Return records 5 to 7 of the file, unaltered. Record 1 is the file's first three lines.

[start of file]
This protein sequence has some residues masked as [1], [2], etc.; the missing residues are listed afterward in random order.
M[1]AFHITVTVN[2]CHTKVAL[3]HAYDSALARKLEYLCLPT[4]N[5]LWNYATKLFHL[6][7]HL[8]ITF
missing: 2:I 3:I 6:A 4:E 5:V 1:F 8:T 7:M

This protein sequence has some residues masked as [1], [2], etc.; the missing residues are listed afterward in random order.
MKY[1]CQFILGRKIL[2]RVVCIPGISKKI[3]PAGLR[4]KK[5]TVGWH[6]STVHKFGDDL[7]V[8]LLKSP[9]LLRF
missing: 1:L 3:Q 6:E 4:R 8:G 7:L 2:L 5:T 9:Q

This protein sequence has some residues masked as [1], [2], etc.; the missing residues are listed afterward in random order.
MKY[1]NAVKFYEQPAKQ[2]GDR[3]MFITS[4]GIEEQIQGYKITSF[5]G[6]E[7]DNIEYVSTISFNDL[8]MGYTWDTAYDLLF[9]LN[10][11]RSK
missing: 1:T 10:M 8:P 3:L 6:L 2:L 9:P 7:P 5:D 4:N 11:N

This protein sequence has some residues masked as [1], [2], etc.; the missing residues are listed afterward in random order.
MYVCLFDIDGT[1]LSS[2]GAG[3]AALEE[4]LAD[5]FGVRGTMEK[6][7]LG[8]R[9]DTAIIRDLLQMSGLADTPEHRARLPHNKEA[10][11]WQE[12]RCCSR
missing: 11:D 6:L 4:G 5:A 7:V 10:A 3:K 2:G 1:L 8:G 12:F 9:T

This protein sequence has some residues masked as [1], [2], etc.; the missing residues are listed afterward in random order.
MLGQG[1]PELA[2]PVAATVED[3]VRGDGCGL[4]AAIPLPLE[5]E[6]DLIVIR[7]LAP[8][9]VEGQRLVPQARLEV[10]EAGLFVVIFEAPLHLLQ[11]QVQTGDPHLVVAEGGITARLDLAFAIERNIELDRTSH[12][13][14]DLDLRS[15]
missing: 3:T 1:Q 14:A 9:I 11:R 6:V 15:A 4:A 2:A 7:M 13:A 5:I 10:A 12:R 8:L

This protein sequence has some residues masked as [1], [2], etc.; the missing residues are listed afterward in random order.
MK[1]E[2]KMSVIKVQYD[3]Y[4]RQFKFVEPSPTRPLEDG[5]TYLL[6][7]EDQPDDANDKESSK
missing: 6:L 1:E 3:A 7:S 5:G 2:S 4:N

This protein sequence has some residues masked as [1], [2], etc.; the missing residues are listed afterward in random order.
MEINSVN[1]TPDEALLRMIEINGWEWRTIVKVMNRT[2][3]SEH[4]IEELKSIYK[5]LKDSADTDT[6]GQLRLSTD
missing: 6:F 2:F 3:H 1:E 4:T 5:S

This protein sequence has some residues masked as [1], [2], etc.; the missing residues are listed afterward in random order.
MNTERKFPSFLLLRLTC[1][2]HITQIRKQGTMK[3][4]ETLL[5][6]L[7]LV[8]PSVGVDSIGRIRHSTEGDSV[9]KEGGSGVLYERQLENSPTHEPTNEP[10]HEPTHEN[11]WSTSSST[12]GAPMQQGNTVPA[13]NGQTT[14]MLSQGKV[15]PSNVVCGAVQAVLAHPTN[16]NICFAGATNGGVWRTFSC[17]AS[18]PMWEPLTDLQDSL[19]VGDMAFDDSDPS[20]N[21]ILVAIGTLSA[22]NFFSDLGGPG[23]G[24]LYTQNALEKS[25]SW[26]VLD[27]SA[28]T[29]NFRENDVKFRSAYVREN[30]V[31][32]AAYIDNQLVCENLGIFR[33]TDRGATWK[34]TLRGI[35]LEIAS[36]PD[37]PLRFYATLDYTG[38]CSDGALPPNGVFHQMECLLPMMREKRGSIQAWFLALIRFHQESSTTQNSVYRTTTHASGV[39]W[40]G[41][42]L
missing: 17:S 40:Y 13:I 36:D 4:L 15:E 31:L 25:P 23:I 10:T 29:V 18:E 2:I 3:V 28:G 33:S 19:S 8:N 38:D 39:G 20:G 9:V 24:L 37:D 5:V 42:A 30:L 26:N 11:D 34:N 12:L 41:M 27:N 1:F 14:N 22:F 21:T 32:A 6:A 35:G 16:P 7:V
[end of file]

This protein sequence has some residues masked as [1], [2], etc.; the missing residues are listed afterward in random order.
MLGQG[1]PELA[2]PVAATVED[3]VRGDGCGL[4]AAIPLPLE[5]E[6]DLIVIR[7]LAP[8][9]VEGQRLVPQARLEV[10]EAGLFVVIFEAPLHLLQ[11]QVQTGDPHLVVAEGGITARLDLAFAIERNIELDRTSH[12][13][14]DLDLRS[15]
missing: 3:T 1:Q 14:A 9:I 11:R 6:V 15:A 4:A 2:A 7:M 13:A 5:I 10:A 12:R 8:L

This protein sequence has some residues masked as [1], [2], etc.; the missing residues are listed afterward in random order.
MK[1]E[2]KMSVIKVQYD[3]Y[4]RQFKFVEPSPTRPLEDG[5]TYLL[6][7]EDQPDDANDKESSK
missing: 6:L 1:E 3:A 7:S 5:G 2:S 4:N

This protein sequence has some residues masked as [1], [2], etc.; the missing residues are listed afterward in random order.
MEINSVN[1]TPDEALLRMIEINGWEWRTIVKVMNRT[2][3]SEH[4]IEELKSIYK[5]LKDSADTDT[6]GQLRLSTD
missing: 6:F 2:F 3:H 1:E 4:T 5:S